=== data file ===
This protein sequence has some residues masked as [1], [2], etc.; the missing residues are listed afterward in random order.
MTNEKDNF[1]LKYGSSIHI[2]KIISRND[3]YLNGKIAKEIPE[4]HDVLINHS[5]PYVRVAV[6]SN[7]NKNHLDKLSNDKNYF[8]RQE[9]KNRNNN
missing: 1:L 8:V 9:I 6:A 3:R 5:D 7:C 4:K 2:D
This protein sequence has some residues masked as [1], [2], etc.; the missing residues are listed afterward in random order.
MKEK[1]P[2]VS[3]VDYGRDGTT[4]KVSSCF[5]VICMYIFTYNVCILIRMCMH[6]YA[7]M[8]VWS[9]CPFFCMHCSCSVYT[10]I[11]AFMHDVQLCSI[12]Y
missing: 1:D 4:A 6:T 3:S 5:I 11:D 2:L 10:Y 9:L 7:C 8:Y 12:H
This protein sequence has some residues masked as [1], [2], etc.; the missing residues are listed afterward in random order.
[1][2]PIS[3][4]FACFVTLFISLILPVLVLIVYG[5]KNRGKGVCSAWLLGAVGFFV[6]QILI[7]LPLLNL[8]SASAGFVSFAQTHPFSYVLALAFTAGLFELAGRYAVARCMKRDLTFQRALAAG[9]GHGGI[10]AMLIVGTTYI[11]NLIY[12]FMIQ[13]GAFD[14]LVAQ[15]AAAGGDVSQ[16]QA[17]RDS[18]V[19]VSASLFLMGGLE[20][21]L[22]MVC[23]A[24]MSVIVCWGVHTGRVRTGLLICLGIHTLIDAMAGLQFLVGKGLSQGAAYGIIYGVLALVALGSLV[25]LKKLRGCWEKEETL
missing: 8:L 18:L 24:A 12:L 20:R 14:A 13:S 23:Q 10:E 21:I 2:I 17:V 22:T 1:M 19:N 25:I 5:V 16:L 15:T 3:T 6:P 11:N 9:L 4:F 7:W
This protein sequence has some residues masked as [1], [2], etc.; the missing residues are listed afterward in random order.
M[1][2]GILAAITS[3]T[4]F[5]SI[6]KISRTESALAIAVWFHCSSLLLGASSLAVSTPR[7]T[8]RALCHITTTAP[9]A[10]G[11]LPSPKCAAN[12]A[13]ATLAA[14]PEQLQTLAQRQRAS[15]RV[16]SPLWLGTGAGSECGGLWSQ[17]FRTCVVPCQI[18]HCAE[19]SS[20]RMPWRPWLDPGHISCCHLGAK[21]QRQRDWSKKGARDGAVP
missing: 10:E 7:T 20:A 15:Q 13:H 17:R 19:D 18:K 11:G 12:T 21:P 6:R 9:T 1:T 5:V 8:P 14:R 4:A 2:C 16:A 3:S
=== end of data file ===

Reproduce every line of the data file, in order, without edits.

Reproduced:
This protein sequence has some residues masked as [1], [2], etc.; the missing residues are listed afterward in random order.
MTNEKDNF[1]LKYGSSIHI[2]KIISRND[3]YLNGKIAKEIPE[4]HDVLINHS[5]PYVRVAV[6]SN[7]NKNHLDKLSNDKNYF[8]RQE[9]KNRNNN
missing: 1:L 8:V 9:I 6:A 3:R 5:D 7:C 4:K 2:D
This protein sequence has some residues masked as [1], [2], etc.; the missing residues are listed afterward in random order.
MKEK[1]P[2]VS[3]VDYGRDGTT[4]KVSSCF[5]VICMYIFTYNVCILIRMCMH[6]YA[7]M[8]VWS[9]CPFFCMHCSCSVYT[10]I[11]AFMHDVQLCSI[12]Y
missing: 1:D 4:A 6:T 3:S 5:I 11:D 2:L 10:Y 9:L 7:C 8:Y 12:H
This protein sequence has some residues masked as [1], [2], etc.; the missing residues are listed afterward in random order.
[1][2]PIS[3][4]FACFVTLFISLILPVLVLIVYG[5]KNRGKGVCSAWLLGAVGFFV[6]QILI[7]LPLLNL[8]SASAGFVSFAQTHPFSYVLALAFTAGLFELAGRYAVARCMKRDLTFQRALAAG[9]GHGGI[10]AMLIVGTTYI[11]NLIY[12]FMIQ[13]GAFD[14]LVAQ[15]AAAGGDVSQ[16]QA[17]RDS[18]V[19]VSASLFLMGGLE[20][21]L[22]MVC[23]A[24]MSVIVCWGVHTGRVRTGLLICLGIHTLIDAMAGLQFLVGKGLSQGAAYGIIYGVLALVALGSLV[25]LKKLRGCWEKEETL
missing: 8:L 18:L 24:A 12:L 20:R 14:A 13:S 23:Q 10:E 21:I 2:I 17:V 22:T 1:M 19:N 25:I 5:V 16:L 15:T 3:T 6:P 11:N 9:L 4:F 7:W
This protein sequence has some residues masked as [1], [2], etc.; the missing residues are listed afterward in random order.
M[1][2]GILAAITS[3]T[4]F[5]SI[6]KISRTESALAIAVWFHCSSLLLGASSLAVSTPR[7]T[8]RALCHITTTAP[9]A[10]G[11]LPSPKCAAN[12]A[13]ATLAA[14]PEQLQTLAQRQRAS[15]RV[16]SPLWLGTGAGSECGGLWSQ[17]FRTCVVPCQI[18]HCAE[19]SS[20]RMPWRPWLDPGHISCCHLGAK[21]QRQRDWSKKGARDGAVP
missing: 10:E 7:T 20:A 15:Q 13:H 17:R 19:D 18:K 11:G 12:T 21:P 6:R 9:T 1:T 5:V 8:P 14:R 4:A 2:C 16:A 3:S